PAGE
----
Literary roundup: Literature in translation and an uptown boy

There are some new magazines out with Central European content. Two Lines: Passageways has Julia Sherwood’s translation of an extract from Slovak writer Ján Rozner’s Seven Days to the Funeral as well as a fantastic selection of Russian poets such as Arseny Tarkovsky (the filmmaker’s father), Velmir Khlebnikov and contemporary Shamshad Abdullaev.

To read a Tarkovsky poem online also translated by Philip Metres and Dimitri Psurtsev go to Two Lines Online from 2011 for “I learned the grass as I began to write . . .” Metres also has a brief post on Tarkovsky’s work and the translation issues it poses, also including a very, very cool photo of the poet.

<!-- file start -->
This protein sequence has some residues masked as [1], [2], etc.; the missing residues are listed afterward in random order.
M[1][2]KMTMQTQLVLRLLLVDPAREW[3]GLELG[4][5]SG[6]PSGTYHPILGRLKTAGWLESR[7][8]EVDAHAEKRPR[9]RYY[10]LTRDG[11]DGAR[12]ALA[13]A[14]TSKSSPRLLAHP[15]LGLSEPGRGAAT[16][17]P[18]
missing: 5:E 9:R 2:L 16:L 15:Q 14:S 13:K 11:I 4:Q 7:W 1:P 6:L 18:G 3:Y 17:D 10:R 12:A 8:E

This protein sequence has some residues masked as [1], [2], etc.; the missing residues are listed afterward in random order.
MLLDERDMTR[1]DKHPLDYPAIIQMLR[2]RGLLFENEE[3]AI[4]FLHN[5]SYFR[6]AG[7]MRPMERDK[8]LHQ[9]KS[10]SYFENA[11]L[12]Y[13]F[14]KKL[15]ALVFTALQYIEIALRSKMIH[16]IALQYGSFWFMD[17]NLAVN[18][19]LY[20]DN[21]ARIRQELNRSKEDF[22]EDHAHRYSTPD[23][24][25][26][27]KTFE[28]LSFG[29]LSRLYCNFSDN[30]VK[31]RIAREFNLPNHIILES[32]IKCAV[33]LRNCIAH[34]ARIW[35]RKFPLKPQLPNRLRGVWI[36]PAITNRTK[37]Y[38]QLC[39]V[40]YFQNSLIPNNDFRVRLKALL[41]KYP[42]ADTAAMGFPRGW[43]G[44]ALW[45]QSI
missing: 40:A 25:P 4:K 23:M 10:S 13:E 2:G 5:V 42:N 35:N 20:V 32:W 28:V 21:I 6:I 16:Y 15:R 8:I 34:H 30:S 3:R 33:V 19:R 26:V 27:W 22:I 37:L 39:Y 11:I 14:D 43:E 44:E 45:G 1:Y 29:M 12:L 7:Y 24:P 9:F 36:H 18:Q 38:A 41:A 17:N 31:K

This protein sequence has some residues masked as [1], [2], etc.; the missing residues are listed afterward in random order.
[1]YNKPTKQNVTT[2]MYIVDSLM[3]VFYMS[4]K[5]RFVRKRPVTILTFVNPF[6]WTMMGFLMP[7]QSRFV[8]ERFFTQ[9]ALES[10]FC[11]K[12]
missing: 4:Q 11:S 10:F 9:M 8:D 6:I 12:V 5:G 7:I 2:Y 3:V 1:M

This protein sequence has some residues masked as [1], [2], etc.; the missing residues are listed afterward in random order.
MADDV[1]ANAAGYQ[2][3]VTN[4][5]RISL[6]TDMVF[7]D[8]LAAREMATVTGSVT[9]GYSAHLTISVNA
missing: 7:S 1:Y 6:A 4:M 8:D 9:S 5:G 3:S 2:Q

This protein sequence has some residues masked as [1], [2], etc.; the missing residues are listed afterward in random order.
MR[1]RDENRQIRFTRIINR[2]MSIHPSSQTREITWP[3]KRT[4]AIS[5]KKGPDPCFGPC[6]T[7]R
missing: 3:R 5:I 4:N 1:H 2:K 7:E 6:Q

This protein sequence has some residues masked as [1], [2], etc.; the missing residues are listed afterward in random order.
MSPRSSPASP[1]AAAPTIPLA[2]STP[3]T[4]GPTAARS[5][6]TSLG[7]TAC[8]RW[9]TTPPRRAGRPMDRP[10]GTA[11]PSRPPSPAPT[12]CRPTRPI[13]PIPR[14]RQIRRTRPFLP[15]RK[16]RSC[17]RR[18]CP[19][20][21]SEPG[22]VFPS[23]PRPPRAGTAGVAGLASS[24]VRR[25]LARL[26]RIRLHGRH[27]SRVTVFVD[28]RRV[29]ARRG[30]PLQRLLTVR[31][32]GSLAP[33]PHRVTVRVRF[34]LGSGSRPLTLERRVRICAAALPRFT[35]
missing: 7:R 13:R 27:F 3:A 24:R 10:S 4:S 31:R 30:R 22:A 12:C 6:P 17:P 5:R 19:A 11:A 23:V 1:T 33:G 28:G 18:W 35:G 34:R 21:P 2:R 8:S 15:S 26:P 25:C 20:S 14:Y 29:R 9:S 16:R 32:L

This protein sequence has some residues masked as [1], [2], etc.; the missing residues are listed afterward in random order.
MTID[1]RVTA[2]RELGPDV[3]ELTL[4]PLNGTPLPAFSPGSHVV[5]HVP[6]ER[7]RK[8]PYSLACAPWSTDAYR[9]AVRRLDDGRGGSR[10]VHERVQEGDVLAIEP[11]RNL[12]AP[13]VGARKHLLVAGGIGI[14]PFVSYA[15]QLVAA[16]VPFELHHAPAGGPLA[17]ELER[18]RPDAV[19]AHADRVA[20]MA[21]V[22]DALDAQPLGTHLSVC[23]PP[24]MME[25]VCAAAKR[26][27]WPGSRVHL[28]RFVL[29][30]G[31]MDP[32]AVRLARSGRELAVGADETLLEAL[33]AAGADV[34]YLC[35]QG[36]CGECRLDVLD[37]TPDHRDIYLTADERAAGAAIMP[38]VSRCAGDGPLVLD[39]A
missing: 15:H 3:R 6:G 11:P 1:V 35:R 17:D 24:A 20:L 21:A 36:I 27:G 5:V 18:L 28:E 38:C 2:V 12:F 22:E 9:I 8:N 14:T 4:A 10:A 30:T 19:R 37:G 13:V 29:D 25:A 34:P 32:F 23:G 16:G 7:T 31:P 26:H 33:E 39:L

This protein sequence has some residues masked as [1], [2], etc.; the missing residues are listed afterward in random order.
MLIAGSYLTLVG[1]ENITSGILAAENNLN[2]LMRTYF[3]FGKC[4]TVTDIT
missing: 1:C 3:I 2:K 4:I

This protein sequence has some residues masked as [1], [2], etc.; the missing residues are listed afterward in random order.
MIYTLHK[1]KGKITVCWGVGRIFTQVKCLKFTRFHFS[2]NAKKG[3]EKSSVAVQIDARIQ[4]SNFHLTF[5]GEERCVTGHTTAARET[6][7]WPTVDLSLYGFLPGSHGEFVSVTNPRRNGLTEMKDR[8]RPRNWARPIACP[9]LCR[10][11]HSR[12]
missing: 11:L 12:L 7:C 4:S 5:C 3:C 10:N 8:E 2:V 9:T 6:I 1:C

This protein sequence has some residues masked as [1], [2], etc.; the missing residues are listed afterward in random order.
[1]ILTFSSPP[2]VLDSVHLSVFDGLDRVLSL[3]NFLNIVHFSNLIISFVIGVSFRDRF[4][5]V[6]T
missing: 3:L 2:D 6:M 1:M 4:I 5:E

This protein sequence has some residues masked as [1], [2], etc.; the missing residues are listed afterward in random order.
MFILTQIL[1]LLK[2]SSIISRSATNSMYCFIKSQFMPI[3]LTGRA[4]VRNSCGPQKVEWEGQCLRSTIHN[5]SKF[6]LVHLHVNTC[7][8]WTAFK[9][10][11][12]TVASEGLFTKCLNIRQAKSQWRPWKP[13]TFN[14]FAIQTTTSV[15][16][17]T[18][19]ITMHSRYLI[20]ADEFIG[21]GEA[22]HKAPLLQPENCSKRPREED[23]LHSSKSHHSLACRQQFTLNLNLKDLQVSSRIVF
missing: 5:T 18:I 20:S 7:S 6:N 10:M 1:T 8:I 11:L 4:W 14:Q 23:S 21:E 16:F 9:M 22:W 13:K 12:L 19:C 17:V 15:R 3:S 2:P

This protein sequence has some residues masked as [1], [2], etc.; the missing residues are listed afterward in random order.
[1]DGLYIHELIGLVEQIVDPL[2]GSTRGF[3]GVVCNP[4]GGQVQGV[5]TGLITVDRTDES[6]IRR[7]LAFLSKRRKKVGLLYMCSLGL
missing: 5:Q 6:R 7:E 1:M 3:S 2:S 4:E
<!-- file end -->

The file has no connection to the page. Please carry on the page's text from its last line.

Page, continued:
Nothing is online yet, though they usually make some content available, but with a lot of great-looking Brazilian writing in the issue, it looks worth getting.

World Literature Today’s September issue is out and has a review of a book of poetry titled I Lived on This Earth: Hungarian Poets on the Holocaust as well as a short story by Slovenian writer and translator Lili Potpara “The Surprise” among other content.

And this goes back a month or so, but I missed it. Citing the 20th anniversary of Polish writer Andrzej Stasiuk’s literary debut biweekly.pl has an appropriately irreverent and entertaining recap of his literary career and his legend/reputation. The article is titled “Uptown Boy,” and I will try to contact both Stasiuk and Billy Joel about when the song and, especially, music video, will be released. Can’t wait!

Here’s my recent review of Stasiuk’s On the Road to Babadag at The Cerise Press.

Photo – Arseny Tarkovsky, mid-1930s

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Categories: Magazines, News

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